Stocks in this group trade for less than $5 but more than $3. Many brokerage firms will not allow their clients to buy stocks trading for less than $5 on margin. Keep in mind that these stocks trade below $5 for a reason, like their Options on Survival kin; these companies are at risk for bankruptcy. However, unlike members of that lower-priced group, stocks that trade between $3 and $5 have a better chance of survival.
This class of stocks, those that trade between $5 and $10, tends to stay in that range. Many mutual fund managers, according to their fund guidelines, may not own stocks trading below that upper level. If there is a reason for a stock to fall below $10, expect to see selling pressure from the mutual fund managers. Once the selling subsides, and if the stock stays above $5, some speculation is merited in stocks that still have positive profiles.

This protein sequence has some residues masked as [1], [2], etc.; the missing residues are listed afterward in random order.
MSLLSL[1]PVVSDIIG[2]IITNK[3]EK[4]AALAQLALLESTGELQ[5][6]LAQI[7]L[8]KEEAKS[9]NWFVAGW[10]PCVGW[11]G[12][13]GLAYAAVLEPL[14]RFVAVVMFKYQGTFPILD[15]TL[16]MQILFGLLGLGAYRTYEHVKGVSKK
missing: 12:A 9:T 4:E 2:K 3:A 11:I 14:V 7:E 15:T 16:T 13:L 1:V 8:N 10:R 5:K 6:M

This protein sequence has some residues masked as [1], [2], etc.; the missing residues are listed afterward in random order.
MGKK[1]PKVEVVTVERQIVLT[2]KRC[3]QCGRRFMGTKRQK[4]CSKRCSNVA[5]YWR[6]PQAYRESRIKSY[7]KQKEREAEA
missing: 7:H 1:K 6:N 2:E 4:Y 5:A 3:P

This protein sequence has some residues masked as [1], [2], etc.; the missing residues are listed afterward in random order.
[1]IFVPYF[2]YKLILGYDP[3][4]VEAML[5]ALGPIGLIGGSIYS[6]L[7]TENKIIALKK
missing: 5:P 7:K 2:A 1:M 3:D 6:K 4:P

A good strategy for members of this group is to buy tech stocks trading for less than $10, but to keep a sell-stop in case the stock breaks below $5. Stocks from the Five & Dime should be considered speculative. But they can be rewarding if you find the ones that can get back above $10 before they break below $5. A positive chart profile is a good indicator for stocks trading in this range.
Stocks Below $1:
Often called penny stocks, stocks that have drifted down from higher levels to become members of this group become subject to delisting. I will not comment on these, or on stocks trading on the bulletin boards or pink sheets because they are so volatile, illiquid or hard to research, if not all three.